4Duino Electronic Piano

Introduction: 4Duino Electronic Piano

About: 4D Makers is a group of curious engineers and enthusiasts who finds great satisfaction in creating and building anything from electronics.

In this project, we will learn how to use an Active Buzzer and a 4Duino to create an Electronic Piano. An active buzzer is an electric piezo device which is commonly used to produce sound. When subjected to an alternating electric field, a piezo ceramic material disc inside the buzzer is caused to stretch or compress, in accordance with the frequency of the signal thereby producing sound. Buzzers are widely used in computers, alarms, toys, telephone and so on. For this project 4Duino resistive touch display is used as a means for a graphical user interface to play the piano.

Step 1: How It Works

The user input is received when the key of the piano is pressed. Picaso (Graphical-Controller) which drives the Display, receives and processes this input.

The Picaso communicates the processed information to ATMega32U4 via Hardware Serial (DO, D1)

The ATMega32U4 then toggles the D12 with the appropriate delay in order to play the note.

Step 2: Build

Collect the following components:

  • 4Duino
  • Active Buzzer
  • Jumper cables
  • Micro USB cable
  • µSD card

Then build the circuit as shown in the image above.

Step 3: Program

Workshop 4 – 4Duino Extended Graphics environment is used to program this project.

This project requires the Arduino IDE to be installed as Workshop calls the Arduino IDE for compiling the Arduino sketches. The Arduino IDE however is not required to be opened or modified to program the 4Duino.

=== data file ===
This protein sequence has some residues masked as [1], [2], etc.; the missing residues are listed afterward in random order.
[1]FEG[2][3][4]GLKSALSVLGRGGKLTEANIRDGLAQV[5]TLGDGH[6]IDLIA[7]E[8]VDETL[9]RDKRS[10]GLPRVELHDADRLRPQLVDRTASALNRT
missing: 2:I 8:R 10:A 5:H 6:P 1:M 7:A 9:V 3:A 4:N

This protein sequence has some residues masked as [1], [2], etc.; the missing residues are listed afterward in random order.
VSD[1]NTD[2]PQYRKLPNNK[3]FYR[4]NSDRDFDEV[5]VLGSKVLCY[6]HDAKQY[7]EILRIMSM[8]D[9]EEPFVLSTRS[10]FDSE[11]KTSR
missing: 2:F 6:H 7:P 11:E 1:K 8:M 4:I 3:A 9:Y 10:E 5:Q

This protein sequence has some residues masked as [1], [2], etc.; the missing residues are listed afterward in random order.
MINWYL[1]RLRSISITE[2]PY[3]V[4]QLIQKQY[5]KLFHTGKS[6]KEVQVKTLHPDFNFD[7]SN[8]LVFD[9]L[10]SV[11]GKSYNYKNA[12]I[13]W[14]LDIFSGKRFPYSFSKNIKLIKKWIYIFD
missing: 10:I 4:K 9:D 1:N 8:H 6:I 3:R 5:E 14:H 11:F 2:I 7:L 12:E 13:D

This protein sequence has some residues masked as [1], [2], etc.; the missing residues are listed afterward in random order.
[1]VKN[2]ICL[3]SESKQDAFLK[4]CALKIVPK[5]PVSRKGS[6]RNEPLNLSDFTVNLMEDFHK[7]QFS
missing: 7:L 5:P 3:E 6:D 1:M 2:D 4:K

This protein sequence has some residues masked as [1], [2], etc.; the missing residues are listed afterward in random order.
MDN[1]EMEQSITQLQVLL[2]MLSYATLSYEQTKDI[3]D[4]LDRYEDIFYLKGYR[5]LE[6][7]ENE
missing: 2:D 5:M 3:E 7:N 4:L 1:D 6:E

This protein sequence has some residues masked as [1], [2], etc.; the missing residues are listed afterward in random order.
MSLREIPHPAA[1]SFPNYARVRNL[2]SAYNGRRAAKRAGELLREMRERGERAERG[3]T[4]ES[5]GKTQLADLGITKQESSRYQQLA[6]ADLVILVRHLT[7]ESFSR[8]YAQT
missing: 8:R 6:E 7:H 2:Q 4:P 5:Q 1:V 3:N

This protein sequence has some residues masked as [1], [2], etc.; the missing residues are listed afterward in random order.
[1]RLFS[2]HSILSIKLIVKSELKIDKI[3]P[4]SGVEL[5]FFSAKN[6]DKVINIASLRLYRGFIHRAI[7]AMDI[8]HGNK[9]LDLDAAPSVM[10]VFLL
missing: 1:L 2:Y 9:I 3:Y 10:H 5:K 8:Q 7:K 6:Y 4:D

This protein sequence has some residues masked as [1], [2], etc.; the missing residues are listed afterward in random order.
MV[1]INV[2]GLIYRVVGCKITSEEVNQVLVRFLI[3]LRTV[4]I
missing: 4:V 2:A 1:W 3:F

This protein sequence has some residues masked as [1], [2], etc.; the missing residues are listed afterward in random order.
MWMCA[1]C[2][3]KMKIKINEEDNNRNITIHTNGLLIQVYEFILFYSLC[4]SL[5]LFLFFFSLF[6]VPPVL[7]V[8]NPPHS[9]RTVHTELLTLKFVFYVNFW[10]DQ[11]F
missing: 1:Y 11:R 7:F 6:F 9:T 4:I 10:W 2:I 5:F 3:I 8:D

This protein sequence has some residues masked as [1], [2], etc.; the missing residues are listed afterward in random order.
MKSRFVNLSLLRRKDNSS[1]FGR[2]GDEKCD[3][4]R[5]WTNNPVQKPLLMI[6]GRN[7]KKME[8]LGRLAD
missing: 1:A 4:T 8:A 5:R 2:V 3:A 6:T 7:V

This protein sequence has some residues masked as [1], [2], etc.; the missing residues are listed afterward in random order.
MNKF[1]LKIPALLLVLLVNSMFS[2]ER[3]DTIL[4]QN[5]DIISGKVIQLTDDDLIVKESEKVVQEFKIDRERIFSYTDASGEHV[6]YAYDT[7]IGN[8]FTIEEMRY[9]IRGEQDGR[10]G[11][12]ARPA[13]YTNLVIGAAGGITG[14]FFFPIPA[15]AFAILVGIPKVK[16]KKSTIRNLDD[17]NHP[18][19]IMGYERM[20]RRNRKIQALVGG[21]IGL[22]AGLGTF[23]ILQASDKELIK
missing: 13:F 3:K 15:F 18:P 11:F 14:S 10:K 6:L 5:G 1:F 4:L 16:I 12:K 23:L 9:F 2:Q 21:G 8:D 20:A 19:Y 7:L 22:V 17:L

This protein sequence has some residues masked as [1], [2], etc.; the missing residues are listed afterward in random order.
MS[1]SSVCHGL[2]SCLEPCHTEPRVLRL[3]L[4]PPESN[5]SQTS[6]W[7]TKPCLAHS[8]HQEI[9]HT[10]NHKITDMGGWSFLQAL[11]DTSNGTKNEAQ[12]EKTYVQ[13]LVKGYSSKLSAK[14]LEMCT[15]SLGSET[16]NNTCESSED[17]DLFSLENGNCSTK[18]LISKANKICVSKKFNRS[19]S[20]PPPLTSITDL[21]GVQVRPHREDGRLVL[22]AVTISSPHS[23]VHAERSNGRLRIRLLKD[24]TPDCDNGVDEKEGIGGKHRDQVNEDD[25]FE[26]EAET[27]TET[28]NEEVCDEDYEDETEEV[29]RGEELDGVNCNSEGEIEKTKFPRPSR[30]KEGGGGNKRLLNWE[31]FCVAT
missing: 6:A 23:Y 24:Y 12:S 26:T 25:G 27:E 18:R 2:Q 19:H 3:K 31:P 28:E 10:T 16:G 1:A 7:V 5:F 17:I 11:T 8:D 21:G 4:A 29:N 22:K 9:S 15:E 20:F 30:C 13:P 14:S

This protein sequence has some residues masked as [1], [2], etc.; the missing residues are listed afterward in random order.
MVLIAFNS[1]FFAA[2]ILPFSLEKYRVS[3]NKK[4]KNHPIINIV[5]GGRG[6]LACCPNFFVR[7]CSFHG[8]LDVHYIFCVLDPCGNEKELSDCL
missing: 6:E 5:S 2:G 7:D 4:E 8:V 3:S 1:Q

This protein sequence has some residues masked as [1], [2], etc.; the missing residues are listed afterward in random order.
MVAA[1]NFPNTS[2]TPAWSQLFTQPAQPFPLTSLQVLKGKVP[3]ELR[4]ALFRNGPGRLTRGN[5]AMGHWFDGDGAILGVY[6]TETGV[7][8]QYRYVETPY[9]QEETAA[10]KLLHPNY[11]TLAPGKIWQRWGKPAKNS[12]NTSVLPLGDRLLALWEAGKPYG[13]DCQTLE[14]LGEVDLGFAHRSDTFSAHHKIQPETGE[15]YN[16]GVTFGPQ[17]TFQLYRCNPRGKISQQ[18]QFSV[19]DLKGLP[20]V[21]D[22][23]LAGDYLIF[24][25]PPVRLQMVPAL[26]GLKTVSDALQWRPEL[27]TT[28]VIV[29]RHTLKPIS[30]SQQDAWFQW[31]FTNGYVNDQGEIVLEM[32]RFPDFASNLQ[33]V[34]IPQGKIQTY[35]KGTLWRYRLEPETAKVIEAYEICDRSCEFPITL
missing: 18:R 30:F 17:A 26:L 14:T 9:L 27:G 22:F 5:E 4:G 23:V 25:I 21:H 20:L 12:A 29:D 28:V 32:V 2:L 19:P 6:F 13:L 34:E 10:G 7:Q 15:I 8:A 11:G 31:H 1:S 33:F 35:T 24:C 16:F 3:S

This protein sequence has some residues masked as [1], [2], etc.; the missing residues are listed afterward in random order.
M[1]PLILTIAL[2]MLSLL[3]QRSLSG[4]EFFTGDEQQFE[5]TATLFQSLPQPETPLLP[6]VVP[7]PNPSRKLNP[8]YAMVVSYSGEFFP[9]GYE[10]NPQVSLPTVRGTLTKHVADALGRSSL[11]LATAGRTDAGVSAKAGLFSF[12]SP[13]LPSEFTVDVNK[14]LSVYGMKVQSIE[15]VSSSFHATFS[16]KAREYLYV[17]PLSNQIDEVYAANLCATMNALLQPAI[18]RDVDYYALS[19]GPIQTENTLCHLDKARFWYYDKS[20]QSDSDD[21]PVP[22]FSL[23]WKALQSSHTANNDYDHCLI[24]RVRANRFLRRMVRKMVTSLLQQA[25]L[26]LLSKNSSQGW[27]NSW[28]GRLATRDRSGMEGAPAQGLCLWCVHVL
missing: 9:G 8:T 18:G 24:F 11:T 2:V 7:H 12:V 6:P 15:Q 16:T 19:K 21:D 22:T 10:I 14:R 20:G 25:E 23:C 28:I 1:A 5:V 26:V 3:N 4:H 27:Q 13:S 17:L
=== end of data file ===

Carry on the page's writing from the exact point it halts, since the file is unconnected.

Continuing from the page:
Download the project here.

  • Open the file using Workshop 4.
  • Connect the 4Duino to the PC using µUSB cable.
  • Then navigate to the Comms tab and select the Comms port to which the 4Duino connected.
  • Finally, go back to “Home” tab and now click on the “Comp’nLoad” button.
  • The Workshop 4 IDE will prompt you to insert a µSD card to the PC in order to save the widget images. Insert µSD card, select the appropriate drive and press button “OK”.
  • If the µSD card has the widget images you can click button “No Thanks”
  • After uploading the program in to the 4Duino, it will try to mount the µSD card. If the µSD card is not present it will prints an error message. All you need to do is insert the µSD card you saved the image files to into the 4Duino.

Step 4: Demonstration

Now you can play the electronic piano and have sound output from the buzzer.

You can change the octave or the sound itself by modifying the program or use SOMO-II for more audio applications.

For more creative stuff visit 4Duino Projects.
Enjoy !!!

Step 5: Flow Chart

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